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FARGO — AAA and Budweiser are teaming up this holiday weekend to provide free towing, even to non-members, to keep drunk drivers off the road. Nearly 40 million Americans will be traveling for Memorial Day weekend, a holiday with one of the highest rates of impaired driving. Anyone drinking is urged to plan ahead with a sober ride, but AAA's "Tow To Go" program is expanding to North Dakota this weekend.
FARGO — As the owner of Arctic Audio, a local business that sells audio and home theater equipment, Rod Shafer loves sound. "It's delicate and it takes a little more time, but it invites you to have a more complete experience with the music," the self-described "two-channel freak" said in describing a turntable. "I like recorded music better than I like live." So Shafer appreciates the chance to share his passion every year when the Fargo Marathon runs past his house on Eighth Street South. "We've putting sound out on the marathon since the first year," he said.
FARGO—The North Dakota Department of Transportation is trying a futuristic strategy to reduce the number of traffic deaths in the state. The DOT is providing schools and communities with a virtual reality crash simulator. The technology immerses users in a video of a crash, putting them in the front passenger to seat where they can see what happens to a vehicle occupant who wasn't wearing a seat belt. Officials hope the device will resonate with younger drivers.
FARGO — A south Fargo park has a new complex devoted to a growing sport. The Fargo Park District unveiled its pickleball complex at Brunsdale Park earlier this week. Pickleball is a sport similar to badminton, played with a large paddle and a wiffleball. There are between 200 and 300 players in Fargo-Moorhead, and parks officials hope the six new pickleball courts will help the sport continue to grow in popularity.
FARGO—It's become a disturbing trend: A handful of suspiciously similar interactions have been reported in our area. Police have filed reports several times in the last few weeks in our region about drivers asking children to get in their cars. Police are saying the warm weather may have something to do with the frightening uptick. Thursday was a beautiful day for Morgan Ament and her 3-year-old daughter, Kira, to enjoy a picnic at the park. As they spend more time outside in public, Morgan says it means keeping a closer eye on her daughter.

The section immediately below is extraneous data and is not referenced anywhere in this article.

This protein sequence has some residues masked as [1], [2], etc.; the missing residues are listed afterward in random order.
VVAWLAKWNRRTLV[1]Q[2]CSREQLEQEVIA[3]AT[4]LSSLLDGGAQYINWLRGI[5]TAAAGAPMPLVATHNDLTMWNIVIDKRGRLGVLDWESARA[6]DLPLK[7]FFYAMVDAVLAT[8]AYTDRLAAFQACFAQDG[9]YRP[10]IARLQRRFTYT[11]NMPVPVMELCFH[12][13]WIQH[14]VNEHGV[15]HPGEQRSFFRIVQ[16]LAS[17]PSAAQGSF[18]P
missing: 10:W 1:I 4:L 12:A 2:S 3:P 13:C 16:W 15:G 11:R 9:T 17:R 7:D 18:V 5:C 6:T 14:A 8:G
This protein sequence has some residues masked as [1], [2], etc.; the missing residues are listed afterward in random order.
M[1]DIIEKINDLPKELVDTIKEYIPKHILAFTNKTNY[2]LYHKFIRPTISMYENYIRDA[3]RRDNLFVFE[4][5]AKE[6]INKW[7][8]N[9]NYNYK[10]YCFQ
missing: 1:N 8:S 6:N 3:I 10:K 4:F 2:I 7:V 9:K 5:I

FARGO — Some are upset with local cities' rules regarding lawns, saying they're a public health hazard. City ordinances in Fargo and Moorhead say your lawn can't reach 8 inches. Critics say that's too long, and requiring more frequent mowing could keep people from getting sick. For decades, Ron Peterson has kept his apartment building's lawn neat and trim. "Always been that way. Even when I had a house, it was that way," Peterson said. It's a matter of pride for Peterson, who doesn't understand overgrown lawns.
MOORHEAD -- Habitat for Humanity is empowering women through volunteering as it begins work on its latest house.
MOORHEAD—Some students are upset after Minnesota State University Moorhead administration and its student senate agreed to a $30 fee for students who graduate. The fee was created to help pay for commencement ceremonies. It will take effect starting next year. Some argue there's no reason students should have to pay for cap and gown with a fee on top. Some students who are graduating this year feel it's unfair to future students, saying a lack of state funding left the school no choice but to impose the fee.
FARGO—A local group says it's asking U.S. Sen. Heidi Heitkamp, D-N.D., for help protecting the Earth. Several concerned people gathered nearly 300 signatures to bring to Heitkamp's Fargo office on Tuesday, May 2. The petition asks the senator to support a bill preventing development of the Arctic National Wildlife Refuge in Alaska. The group says Heitkamp's support is crucial because it's one vote shy of being filibuster-proof. Despite being nearly 3,000 miles away, the petition's creator says it's still important to try protecting the refuge.
FARGO—AAA's roadside assistance is no longer just for those with four tires and an engine. Starting Monday, AAA will now help cyclists if they get a flat tire, break a chain or have any other problems with their bike. Other parts of the country had access to the service before it was launched in North Dakota. The auto club says more people in the region are relying on their bikes to get around, and it's time to offer those people the same support.